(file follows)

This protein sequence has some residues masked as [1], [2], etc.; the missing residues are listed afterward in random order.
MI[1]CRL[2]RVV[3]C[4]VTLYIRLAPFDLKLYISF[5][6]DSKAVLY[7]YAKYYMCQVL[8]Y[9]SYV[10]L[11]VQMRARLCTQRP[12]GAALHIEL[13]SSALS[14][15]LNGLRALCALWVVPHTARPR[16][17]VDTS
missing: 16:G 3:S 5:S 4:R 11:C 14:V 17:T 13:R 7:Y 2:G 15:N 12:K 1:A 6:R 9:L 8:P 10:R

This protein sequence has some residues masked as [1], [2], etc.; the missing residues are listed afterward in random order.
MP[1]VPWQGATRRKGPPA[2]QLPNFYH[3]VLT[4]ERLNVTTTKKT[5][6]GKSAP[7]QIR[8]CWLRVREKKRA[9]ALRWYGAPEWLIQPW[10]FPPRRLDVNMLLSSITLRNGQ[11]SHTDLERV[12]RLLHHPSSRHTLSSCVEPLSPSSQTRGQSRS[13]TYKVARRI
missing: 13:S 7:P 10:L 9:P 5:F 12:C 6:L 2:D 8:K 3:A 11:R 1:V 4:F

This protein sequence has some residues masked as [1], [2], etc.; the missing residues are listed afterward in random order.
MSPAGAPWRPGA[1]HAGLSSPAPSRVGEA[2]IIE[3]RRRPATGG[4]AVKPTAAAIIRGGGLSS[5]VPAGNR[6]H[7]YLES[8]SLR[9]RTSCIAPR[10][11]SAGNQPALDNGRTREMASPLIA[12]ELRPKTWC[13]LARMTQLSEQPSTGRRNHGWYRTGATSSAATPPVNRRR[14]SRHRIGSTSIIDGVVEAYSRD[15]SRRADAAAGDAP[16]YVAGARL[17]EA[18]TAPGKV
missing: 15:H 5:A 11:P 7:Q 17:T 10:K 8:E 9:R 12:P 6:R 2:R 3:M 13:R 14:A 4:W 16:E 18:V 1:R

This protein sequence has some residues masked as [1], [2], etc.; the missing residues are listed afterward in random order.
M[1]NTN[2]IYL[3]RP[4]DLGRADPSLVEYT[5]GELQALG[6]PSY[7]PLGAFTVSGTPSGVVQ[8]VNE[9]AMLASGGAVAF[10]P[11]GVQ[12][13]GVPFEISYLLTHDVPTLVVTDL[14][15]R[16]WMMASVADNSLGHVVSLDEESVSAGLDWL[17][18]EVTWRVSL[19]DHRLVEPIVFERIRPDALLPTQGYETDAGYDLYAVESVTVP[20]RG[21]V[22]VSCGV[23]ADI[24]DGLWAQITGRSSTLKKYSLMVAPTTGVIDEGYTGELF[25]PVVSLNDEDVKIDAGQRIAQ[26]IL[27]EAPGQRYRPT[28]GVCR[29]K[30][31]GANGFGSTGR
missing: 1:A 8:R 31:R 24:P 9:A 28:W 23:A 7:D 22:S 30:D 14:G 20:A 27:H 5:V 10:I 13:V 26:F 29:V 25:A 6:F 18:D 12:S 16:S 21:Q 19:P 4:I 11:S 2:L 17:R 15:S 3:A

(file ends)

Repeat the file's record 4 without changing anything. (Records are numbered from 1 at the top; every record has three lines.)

This protein sequence has some residues masked as [1], [2], etc.; the missing residues are listed afterward in random order.
M[1]NTN[2]IYL[3]RP[4]DLGRADPSLVEYT[5]GELQALG[6]PSY[7]PLGAFTVSGTPSGVVQ[8]VNE[9]AMLASGGAVAF[10]P[11]GVQ[12][13]GVPFEISYLLTHDVPTLVVTDL[14][15]R[16]WMMASVADNSLGHVVSLDEESVSAGLDWL[17][18]EVTWRVSL[19]DHRLVEPIVFERIRPDALLPTQGYETDAGYDLYAVESVTVP[20]RG[21]V[22]VSCGV[23]ADI[24]DGLWAQITGRSSTLKKYSLMVAPTTGVIDEGYTGELF[25]PVVSLNDEDVKIDAGQRIAQ[26]IL[27]EAPGQRYRPT[28]GVCR[29]K[30][31]GANGFGSTGR
missing: 1:A 8:R 31:R 24:P 9:A 28:W 23:A 7:D 22:S 30:D 14:G 20:A 27:H 5:V 10:I 13:V 26:F 29:V 25:A 6:F 18:D 12:S 16:S 21:Q 19:P 4:I 11:S 2:L 17:R 15:S 3:A